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    ABSTRACT: Objective: In this critical review, the authors appraise neuroimaging findings in bipolar disorder in emotion-processing, emotion-regulation, and reward-processing neural circuitry in order to synthesize the current knowledge of the neural underpinnings of bipolar disorder and provide a neuroimaging research road map for future studies. Method: The authors examined findings from all major studies in bipolar disorder that used functional MRI, volumetric analysis, diffusion imaging, and resting-state techniques, integrating findings to provide a better understanding of larger-scale neural circuitry abnormalities in bipolar disorder. Results: Bipolar disorder can be conceptualized, in neural circuitry terms, as parallel dysfunction in prefrontal cortical (especially ventrolateral prefrontal cortical)-hippocampal-amygdala emotion-processing and emotion-regulation circuits bilaterally, together with an "overactive" left-sided ventral striatal-ventrolateral and orbitofrontal cortical reward-processing circuitry, resulting in characteristic behavioral abnormalities associated with bipolar disorder: emotional lability, emotional dysregulation, and heightened reward sensitivity. A potential structural basis for these functional abnormalities is gray matter volume decreases in the prefrontal and temporal cortices, the amygdala, and the hippocampus and fractional anisotropy decreases in white matter tracts connecting prefrontal and subcortical regions. Conclusions: Neuroimaging studies of bipolar disorder clearly demonstrate abnormalities in neural circuits supporting emotion processing, emotion regulation, and reward processing, although there are several limitations to these studies. Future neuroimaging research in bipolar disorder should include studies adopting dimensional approaches; larger studies examining neurodevelopmental trajectories in youths with bipolar disorder or at risk for bipolar disorder; multimodal neuroimaging studies using integrated systems approaches; and studies using pattern recognition approaches to provide clinically useful individual-level data. Such studies will help identify clinically relevant biomarkers to guide diagnosis and treatment decision making for individuals with bipolar disorder.
    Preview · Article · Mar 2014 · American Journal of Psychiatry
  • Holly A. Swartz · Nancy K. Grote · Patricia Graham
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    ABSTRACT: Brief Interpersonal Psychotherapy (IPT-B) is an eight-session adaption of Interpersonal Psychotherapy (IPT), an evidence-based psychotherapy for depression. The rationale for developing a briefer form of IPT rests on the paucity of empirical evidence linking increased therapy “dose” to enhanced therapeutic effects. The goal of IPT-B is to allow individuals who are unlikely to attend 16 sessions of psychotherapy—because of external or internal constraints—to receive the full benefits of IPT in fewer sessions. We provide an overview of IPT-B and describe the modifications made to standard IPT to adjust for the truncated time course. We then review the empirical evidence supporting this briefer model of IPT, including four open studies, one matched case-control study, and three randomized controlled trials. We conclude that IPT-B offers the dual advantages of rapid relief from suffering and decreased resource utilization.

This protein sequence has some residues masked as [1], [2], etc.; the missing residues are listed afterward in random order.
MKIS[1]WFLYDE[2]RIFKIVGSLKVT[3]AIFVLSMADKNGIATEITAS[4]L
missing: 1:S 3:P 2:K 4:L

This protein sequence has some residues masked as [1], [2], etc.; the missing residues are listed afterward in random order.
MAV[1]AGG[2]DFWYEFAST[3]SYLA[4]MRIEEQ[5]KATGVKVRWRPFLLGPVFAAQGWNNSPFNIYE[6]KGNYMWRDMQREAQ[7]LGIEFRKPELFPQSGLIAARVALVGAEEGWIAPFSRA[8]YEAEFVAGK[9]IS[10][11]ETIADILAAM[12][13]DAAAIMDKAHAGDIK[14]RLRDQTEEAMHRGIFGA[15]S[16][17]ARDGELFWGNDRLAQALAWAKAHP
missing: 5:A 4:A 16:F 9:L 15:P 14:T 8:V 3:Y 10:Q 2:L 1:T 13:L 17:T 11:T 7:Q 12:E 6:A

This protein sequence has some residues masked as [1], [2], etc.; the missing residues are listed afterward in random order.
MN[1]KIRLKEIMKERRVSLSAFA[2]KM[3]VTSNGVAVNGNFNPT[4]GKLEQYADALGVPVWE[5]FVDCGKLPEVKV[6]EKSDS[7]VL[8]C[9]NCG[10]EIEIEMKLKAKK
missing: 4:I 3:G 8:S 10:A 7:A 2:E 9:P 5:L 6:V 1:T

No preview · Article · Jan 2014 · American journal of psychotherapy
  • Holly A. Swartz · Joshua Swanson
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    ABSTRACT: Although pharmacotherapy is the mainstay of treatment for bipolar disorder, medication offers only partial relief for patients. Treatment with pharmacologic interventions alone is associated with disappointingly low rates of remission, high rates of recurrence, residual symptoms, and psychosocial impairment. Bipolar-specific therapy is increasingly recommended as an essential component of illness management. This review summarizes the available data on psychotherapy for adults with bipolar disorder. We conducted a search of the literature for outcome studies published between 1995 and 2013 and identified 35 reports of 28 randomized controlled trials testing individual or group psychosocial interventions for adults with bipolar disorder. These reports include systematic trials investigating the efficacy and effectiveness of individual psychoeducation, group psychoeducation, individual cognitive-behavioral therapy, group cognitive-behavioral therapy, family therapy, interpersonal and social rhythm therapy, and integrated care management. The evidence demonstrates that bipolar disorder-specific psychotherapies, when added to medication for the treatment of bipolar disorder, consistently show advantages over medication alone on measures of symptom burden and risk of relapse. Whether delivered in a group or individual format, those who receive bipolar disorder-specific psychotherapy fare better than those who do not. Psychotherapeutic strategies common to most bipolar disorder-specific interventions are identified.
    No preview · Article · Jan 2014